The Truth About Tortillas
Your fast-food burrito may come in a flour shell, but those super-authentic tacos from your favorite taqueria almost always arrive in an earthy corn disc, sometimes doubled for extra chew. When given the option of the two, choose wisely.
There’s nothing sacred or cultural about serving two tortillas with tacos. It’s mostly a practicality to keep moist fillings from causing the tortillas to fall apart. In fact, at many Mexican street stalls, the vendors will ask if you want one tortilla or two. Local taquerias may use two to ensure that thin, factory-produced tortillas can stand up to their contents, but it is mainly the decision of the cook.
The smooth, chewy tortillas popular at chain restaurants may seem a sacrilege to lovers of truly authentic Mexican food. But they are essential to the cuisine of many Northern Mexican states and form the basis of American Tex-Mex dishes.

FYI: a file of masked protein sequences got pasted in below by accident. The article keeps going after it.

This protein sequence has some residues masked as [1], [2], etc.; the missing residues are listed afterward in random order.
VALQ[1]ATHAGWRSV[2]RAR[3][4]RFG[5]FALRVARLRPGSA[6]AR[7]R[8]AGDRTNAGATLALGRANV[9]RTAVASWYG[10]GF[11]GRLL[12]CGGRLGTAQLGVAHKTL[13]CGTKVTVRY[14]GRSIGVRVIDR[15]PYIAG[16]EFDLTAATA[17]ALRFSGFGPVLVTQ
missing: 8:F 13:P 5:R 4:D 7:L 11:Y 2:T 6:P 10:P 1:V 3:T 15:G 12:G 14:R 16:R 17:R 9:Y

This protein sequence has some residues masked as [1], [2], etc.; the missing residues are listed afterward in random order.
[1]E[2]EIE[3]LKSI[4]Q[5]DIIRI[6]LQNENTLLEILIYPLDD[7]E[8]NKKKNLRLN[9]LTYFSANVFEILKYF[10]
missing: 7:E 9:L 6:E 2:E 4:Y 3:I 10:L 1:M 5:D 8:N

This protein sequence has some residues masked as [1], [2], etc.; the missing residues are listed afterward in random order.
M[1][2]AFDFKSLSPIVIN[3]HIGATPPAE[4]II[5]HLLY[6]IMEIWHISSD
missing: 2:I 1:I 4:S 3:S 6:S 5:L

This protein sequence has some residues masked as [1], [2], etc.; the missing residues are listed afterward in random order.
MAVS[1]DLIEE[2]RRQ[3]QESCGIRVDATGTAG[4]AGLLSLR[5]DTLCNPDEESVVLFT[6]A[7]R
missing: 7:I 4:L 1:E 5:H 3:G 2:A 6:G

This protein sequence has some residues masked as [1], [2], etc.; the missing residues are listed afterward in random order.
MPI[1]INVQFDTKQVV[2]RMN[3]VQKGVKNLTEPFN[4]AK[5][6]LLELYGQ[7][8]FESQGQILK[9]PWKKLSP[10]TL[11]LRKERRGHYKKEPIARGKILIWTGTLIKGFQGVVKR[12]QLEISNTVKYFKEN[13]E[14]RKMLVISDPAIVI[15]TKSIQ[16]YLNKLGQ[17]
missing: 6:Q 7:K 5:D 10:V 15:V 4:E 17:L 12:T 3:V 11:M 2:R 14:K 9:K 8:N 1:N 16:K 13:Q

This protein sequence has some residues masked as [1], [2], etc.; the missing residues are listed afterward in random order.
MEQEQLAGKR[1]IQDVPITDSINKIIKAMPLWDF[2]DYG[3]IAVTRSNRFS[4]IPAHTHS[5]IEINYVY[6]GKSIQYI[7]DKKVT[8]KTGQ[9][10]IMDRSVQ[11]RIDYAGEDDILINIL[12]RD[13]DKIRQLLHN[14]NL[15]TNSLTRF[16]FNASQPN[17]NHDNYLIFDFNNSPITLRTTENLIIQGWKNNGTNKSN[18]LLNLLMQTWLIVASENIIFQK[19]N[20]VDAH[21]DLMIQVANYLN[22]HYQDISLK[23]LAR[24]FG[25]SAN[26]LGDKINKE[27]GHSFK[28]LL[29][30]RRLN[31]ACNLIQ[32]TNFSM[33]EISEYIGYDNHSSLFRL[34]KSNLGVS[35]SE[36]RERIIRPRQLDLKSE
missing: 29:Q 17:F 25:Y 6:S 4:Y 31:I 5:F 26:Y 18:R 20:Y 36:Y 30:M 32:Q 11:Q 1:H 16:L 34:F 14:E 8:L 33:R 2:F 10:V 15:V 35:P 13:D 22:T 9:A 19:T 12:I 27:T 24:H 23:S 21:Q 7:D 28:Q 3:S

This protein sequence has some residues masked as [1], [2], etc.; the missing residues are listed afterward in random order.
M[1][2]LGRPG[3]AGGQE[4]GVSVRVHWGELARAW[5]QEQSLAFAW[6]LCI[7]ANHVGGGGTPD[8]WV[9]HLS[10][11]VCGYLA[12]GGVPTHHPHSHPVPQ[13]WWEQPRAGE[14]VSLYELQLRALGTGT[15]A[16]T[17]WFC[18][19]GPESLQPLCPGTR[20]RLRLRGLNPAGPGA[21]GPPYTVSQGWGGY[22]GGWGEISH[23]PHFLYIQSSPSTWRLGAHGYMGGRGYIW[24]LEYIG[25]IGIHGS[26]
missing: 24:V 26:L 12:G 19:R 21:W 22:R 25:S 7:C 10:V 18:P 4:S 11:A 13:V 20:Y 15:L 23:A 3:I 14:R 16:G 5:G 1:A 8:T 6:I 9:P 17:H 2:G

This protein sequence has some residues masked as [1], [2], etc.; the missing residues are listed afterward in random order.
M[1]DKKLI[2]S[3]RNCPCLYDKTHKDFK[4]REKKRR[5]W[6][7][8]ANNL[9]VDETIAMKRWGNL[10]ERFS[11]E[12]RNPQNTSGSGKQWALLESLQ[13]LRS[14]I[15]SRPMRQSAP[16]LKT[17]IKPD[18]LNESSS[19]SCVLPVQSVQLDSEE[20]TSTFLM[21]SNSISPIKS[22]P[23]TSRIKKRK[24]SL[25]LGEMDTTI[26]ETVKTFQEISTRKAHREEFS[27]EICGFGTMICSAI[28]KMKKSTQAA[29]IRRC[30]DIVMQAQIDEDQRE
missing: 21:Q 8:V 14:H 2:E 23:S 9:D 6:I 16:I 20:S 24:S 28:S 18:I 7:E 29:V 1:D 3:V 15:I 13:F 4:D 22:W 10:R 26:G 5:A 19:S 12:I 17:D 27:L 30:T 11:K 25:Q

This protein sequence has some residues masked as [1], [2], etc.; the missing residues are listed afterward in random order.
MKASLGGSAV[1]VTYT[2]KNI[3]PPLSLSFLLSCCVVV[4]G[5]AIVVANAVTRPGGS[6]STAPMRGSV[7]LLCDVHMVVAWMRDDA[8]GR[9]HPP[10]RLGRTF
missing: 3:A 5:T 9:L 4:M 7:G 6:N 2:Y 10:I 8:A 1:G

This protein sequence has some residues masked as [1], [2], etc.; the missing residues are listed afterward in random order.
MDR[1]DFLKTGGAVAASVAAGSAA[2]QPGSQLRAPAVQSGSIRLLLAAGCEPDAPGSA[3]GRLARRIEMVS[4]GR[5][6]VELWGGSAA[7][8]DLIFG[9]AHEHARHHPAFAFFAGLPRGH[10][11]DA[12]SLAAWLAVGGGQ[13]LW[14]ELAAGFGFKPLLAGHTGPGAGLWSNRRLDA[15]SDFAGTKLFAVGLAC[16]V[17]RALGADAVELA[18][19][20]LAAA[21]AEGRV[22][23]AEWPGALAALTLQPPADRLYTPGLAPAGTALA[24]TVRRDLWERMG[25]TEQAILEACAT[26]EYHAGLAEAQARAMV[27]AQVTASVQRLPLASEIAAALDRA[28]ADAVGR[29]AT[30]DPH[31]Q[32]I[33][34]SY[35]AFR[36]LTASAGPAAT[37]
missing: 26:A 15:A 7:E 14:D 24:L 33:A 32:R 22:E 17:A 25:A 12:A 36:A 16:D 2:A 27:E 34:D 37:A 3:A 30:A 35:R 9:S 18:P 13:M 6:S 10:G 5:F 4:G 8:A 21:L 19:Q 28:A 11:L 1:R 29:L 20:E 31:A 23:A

Ranging from a deep, earthy brown to pale white, these “little cakes” have been a staple in Mexican and Central American cultures since well before Christopher Columbus arrived in the New World. The recipe originally derived from the abundance of local corn crops in areas where farmers did not produce wheat. The same masa harina base for flat taco wrappers can be used for thicker preparations, such as sopes and chalupas.